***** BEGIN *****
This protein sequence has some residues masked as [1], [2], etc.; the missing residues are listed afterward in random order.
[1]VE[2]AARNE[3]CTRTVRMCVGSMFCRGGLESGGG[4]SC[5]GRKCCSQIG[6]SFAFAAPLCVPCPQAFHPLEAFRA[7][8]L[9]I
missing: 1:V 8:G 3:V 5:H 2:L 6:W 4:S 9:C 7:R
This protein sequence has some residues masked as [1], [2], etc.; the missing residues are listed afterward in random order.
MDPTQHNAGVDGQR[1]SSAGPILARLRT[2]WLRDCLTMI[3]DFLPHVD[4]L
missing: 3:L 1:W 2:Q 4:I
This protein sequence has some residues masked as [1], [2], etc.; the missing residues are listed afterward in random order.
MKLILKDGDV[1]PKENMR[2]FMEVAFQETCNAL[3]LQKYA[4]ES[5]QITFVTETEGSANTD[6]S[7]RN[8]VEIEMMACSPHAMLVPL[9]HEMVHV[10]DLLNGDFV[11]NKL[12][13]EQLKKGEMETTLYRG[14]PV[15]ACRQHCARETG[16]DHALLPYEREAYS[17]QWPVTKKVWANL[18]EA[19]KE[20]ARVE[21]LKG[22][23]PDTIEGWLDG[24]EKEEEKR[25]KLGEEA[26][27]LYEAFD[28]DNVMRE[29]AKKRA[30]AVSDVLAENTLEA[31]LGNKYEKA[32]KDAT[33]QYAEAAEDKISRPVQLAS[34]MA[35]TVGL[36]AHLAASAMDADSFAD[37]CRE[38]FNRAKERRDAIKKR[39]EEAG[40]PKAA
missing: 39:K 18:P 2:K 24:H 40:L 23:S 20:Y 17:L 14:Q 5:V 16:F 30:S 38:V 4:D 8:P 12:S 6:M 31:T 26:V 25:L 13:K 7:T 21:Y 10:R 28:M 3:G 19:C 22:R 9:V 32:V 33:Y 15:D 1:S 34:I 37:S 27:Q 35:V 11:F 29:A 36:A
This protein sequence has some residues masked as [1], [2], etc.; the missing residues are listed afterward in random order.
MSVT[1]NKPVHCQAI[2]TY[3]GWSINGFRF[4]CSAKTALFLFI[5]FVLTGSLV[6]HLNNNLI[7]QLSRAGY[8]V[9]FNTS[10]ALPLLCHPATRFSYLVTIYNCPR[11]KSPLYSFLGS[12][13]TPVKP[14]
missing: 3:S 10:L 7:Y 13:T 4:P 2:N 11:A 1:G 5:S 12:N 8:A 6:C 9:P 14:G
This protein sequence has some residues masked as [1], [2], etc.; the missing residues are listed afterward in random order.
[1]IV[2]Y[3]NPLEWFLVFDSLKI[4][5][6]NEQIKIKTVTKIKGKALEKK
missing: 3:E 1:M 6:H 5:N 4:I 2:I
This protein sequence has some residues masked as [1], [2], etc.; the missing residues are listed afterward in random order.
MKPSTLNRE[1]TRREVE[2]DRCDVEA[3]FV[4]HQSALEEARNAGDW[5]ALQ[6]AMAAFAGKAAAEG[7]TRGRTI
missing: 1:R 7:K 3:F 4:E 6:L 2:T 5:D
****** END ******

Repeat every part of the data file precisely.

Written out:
This protein sequence has some residues masked as [1], [2], etc.; the missing residues are listed afterward in random order.
[1]VE[2]AARNE[3]CTRTVRMCVGSMFCRGGLESGGG[4]SC[5]GRKCCSQIG[6]SFAFAAPLCVPCPQAFHPLEAFRA[7][8]L[9]I
missing: 1:V 8:G 3:V 5:H 2:L 6:W 4:S 9:C 7:R
This protein sequence has some residues masked as [1], [2], etc.; the missing residues are listed afterward in random order.
MDPTQHNAGVDGQR[1]SSAGPILARLRT[2]WLRDCLTMI[3]DFLPHVD[4]L
missing: 3:L 1:W 2:Q 4:I
This protein sequence has some residues masked as [1], [2], etc.; the missing residues are listed afterward in random order.
MKLILKDGDV[1]PKENMR[2]FMEVAFQETCNAL[3]LQKYA[4]ES[5]QITFVTETEGSANTD[6]S[7]RN[8]VEIEMMACSPHAMLVPL[9]HEMVHV[10]DLLNGDFV[11]NKL[12][13]EQLKKGEMETTLYRG[14]PV[15]ACRQHCARETG[16]DHALLPYEREAYS[17]QWPVTKKVWANL[18]EA[19]KE[20]ARVE[21]LKG[22][23]PDTIEGWLDG[24]EKEEEKR[25]KLGEEA[26][27]LYEAFD[28]DNVMRE[29]AKKRA[30]AVSDVLAENTLEA[31]LGNKYEKA[32]KDAT[33]QYAEAAEDKISRPVQLAS[34]MA[35]TVGL[36]AHLAASAMDADSFAD[37]CRE[38]FNRAKERRDAIKKR[39]EEAG[40]PKAA
missing: 39:K 18:P 2:K 24:H 40:L 23:S 20:Y 17:L 14:Q 5:V 16:F 30:S 38:V 4:D 8:P 12:S 6:M 31:T 26:V 25:L 13:K 7:T 21:Y 10:R 28:M 3:G 19:C 22:R 9:V 32:V 33:Y 15:D 1:S 34:I 37:S 27:Q 35:V 11:F 29:A 36:A
This protein sequence has some residues masked as [1], [2], etc.; the missing residues are listed afterward in random order.
MSVT[1]NKPVHCQAI[2]TY[3]GWSINGFRF[4]CSAKTALFLFI[5]FVLTGSLV[6]HLNNNLI[7]QLSRAGY[8]V[9]FNTS[10]ALPLLCHPATRFSYLVTIYNCPR[11]KSPLYSFLGS[12][13]TPVKP[14]
missing: 3:S 10:L 7:Y 13:T 4:P 2:N 11:A 1:G 5:S 12:N 8:A 6:C 9:P 14:G
This protein sequence has some residues masked as [1], [2], etc.; the missing residues are listed afterward in random order.
[1]IV[2]Y[3]NPLEWFLVFDSLKI[4][5][6]NEQIKIKTVTKIKGKALEKK
missing: 3:E 1:M 6:H 5:N 4:I 2:I
This protein sequence has some residues masked as [1], [2], etc.; the missing residues are listed afterward in random order.
MKPSTLNRE[1]TRREVE[2]DRCDVEA[3]FV[4]HQSALEEARNAGDW[5]ALQ[6]AMAAFAGKAAAEG[7]TRGRTI
missing: 1:R 7:K 3:F 4:E 6:L 2:T 5:D